Now that 2023 is a wrap, the new year feels like a fresh start or blank canvas, inviting us to create something new in our lives.

But did you know that over 90% of resolutions are abandoned within just a few months? The reason for this is complex, but the general themes are: misaligned values, negative self-stories, unrealistic goals, forgetting, difficulty navigating setbacks, lack of accountability  and an unsupportive environment.

Let’s take a new approach to our resolutions this year, shall we? We will discuss some proven strategies to help reframe our mindset to support the sustainable change that we all strive for but often eludes us. 

First, reflect on last year. 

In 2023, what worked well in your life? What didn’t work? What no longer serves you and you would benefit from letting go? Do you feel that you showed up the way you wanted, most of the time? Think about a goal or resolution that you DID keep.. what worked?

What do you want?

It’s not just arguably the most famous line from the movie The Notebook, it applies here too. Have you ever talked to yourself in “shoulds”— “I should volunteer more” or “I should lose weight” or “I should stop spending so much money.”  Yes? Good, then we know you’re human. The problem lies when we allow these “shoulds” to become our New Year’s resolutions. We wind up attaching the belief that if we do these things, it will make us a better, healthier or a more liked person. This year, let’s flip the script and start with asking ourselves: what do you want? Not just what you think you want, what society wants or what other’s want. Will your resolution of traveling to six countries this year bring about the happiness you want or is it an easier goal than confronting your anxiety?

Take a look at your self-stories. 

Self-stories are simply how we see ourselves. If we think of ourselves as lazy and accept a nickname, such as “Big Rick,” for example – we may see why Rick finds it very difficult to lose weight. Alternatively, a self-story that we are capable and athletic greatly increases our chances of finishing that triathlon. Write out your story, paying attention to anything that goes against the new story that you want to create. Now re-write your story, shifting to stories that serve you and affirm your resolution. You may find that this deep work is helpful with the support of a therapist or coach.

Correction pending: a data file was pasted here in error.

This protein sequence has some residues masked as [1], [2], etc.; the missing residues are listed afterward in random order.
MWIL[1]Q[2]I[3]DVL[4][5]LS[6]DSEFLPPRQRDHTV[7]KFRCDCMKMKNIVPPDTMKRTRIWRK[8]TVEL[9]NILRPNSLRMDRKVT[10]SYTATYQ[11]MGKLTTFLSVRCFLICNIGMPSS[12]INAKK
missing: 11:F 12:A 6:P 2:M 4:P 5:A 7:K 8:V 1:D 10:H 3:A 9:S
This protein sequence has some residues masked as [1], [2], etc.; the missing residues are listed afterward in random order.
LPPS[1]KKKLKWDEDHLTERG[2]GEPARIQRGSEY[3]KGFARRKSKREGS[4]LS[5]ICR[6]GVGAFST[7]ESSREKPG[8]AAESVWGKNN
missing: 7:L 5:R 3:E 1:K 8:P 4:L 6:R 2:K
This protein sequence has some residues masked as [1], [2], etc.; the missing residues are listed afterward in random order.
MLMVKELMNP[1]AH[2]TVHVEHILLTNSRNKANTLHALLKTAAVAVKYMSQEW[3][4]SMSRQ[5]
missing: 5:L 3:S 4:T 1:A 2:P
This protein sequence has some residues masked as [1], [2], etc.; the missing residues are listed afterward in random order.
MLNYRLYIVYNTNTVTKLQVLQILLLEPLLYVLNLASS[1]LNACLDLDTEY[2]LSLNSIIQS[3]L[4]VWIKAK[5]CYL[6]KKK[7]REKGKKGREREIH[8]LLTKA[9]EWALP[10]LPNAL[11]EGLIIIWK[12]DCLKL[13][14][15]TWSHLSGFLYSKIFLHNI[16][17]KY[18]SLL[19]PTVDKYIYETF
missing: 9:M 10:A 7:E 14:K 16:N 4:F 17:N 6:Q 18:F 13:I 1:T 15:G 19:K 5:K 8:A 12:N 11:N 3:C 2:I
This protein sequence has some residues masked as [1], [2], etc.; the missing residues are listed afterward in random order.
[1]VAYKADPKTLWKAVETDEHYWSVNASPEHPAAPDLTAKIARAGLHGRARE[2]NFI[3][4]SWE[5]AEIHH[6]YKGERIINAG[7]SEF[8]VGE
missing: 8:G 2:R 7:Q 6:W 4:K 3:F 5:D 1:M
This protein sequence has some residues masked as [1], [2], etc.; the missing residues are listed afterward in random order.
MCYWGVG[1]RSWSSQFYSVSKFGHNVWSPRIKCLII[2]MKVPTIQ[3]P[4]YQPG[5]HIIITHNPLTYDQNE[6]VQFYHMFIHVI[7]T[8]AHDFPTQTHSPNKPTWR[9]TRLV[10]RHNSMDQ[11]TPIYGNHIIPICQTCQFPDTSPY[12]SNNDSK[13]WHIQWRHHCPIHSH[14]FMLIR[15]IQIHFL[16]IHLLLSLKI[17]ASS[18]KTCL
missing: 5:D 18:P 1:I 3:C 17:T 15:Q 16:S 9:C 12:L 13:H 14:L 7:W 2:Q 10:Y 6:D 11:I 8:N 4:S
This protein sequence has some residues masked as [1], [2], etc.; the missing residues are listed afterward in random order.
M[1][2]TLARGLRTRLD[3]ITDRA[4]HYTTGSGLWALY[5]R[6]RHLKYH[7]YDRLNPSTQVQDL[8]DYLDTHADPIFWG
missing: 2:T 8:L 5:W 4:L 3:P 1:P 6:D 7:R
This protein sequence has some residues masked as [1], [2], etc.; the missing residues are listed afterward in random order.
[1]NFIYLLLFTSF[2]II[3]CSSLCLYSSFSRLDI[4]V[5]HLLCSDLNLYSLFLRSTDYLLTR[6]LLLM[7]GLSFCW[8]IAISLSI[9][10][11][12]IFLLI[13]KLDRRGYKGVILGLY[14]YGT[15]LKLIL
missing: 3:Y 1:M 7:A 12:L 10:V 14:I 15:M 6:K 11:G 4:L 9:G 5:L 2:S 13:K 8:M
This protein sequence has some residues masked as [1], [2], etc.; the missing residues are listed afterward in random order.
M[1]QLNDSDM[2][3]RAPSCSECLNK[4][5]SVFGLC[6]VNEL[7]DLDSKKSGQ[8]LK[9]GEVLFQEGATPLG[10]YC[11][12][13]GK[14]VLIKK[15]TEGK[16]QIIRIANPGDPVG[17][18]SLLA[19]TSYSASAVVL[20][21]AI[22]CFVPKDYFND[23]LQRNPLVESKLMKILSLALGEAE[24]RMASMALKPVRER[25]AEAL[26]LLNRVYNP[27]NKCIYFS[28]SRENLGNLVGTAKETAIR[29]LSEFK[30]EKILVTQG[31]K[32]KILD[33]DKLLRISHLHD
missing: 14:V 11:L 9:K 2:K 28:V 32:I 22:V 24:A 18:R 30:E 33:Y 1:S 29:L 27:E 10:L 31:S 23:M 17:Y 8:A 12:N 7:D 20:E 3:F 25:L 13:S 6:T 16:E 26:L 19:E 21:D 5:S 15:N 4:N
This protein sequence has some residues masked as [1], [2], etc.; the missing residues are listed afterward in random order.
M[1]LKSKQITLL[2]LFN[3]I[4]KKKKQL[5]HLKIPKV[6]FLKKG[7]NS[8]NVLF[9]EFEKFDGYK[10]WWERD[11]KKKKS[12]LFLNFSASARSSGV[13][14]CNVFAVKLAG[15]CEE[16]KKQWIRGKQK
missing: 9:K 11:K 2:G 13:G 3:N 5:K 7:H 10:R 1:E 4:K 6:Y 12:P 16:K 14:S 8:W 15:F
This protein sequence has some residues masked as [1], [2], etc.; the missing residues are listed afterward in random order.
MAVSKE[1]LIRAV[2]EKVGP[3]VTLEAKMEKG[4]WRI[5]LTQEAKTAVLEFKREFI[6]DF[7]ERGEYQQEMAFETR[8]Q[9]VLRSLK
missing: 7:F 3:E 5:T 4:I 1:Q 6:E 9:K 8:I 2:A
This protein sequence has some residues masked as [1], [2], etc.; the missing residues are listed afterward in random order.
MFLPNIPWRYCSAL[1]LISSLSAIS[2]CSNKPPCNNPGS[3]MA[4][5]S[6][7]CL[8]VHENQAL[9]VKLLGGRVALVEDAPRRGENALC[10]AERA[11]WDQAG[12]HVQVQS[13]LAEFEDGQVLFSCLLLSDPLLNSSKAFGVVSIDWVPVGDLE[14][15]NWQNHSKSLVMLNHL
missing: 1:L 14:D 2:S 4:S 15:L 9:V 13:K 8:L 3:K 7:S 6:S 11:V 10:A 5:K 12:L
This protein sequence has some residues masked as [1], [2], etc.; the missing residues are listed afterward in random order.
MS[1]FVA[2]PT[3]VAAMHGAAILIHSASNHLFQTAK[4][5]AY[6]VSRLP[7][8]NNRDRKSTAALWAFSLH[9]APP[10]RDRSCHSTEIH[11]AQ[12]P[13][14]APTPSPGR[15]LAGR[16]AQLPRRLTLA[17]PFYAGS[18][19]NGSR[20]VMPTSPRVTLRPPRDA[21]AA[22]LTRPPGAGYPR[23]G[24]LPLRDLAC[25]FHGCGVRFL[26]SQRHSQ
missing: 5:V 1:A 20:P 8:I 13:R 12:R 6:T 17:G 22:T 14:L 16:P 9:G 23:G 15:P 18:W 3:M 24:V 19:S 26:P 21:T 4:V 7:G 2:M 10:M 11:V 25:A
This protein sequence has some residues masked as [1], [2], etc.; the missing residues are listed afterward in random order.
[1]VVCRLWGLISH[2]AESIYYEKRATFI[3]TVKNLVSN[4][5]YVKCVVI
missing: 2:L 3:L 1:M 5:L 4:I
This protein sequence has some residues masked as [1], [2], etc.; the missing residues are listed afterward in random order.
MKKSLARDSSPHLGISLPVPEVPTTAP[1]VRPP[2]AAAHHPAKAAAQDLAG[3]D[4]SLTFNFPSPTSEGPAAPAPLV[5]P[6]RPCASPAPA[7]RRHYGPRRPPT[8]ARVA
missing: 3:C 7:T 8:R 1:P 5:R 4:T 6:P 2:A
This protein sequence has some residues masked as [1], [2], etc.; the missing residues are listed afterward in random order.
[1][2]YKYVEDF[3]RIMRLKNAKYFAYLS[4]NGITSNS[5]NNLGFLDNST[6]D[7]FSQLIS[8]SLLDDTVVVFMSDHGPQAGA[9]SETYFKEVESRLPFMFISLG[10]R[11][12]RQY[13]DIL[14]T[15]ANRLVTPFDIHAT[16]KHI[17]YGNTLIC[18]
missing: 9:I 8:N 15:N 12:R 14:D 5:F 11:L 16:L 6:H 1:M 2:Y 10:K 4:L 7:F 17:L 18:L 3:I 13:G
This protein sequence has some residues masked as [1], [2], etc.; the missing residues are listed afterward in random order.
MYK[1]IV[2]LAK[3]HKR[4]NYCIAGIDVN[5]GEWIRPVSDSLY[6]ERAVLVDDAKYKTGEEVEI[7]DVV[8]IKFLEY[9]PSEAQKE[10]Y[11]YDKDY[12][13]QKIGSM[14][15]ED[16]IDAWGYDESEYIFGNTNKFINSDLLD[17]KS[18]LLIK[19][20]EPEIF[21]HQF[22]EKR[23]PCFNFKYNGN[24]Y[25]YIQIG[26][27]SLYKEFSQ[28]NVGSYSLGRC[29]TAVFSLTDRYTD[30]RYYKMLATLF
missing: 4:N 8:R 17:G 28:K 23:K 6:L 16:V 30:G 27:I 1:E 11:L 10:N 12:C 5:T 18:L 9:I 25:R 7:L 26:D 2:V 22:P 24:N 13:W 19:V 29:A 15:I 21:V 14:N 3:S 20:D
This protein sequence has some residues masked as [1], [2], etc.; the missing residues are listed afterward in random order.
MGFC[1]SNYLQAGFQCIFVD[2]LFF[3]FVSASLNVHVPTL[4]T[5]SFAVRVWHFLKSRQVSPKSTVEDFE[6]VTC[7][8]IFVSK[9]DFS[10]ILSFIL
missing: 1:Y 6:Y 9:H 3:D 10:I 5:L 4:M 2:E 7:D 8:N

Create a sound resolution. 

Choose a specific and measurable resolution that involves the action you are looking to create, like “I will run for 30 minutes twice a week.” Play out your resolution to see what else it impacts and if the ripple effects are sustainable. If your resolution to save money means you regularly miss out on connection with your coworkers at Starbucks, you may want to adjust your game plan.

Try “habit stacking.”

One of the best ways to form a new habit is to identify a habit you regularly engage in already and then stack your new behavior on top. The new habit will be “cued” by your existing habit. This method is highly effective because it builds off existing neural networks in our brain, increasing the odds that we will repeat the routine. Say you have a habit of bingeing Netflix. Don’t we all? If your resolution involves increasing your exercise, you could create a new routine for yourself that whenever you choose to watch Netflix, you will do so while riding your Peloton bike.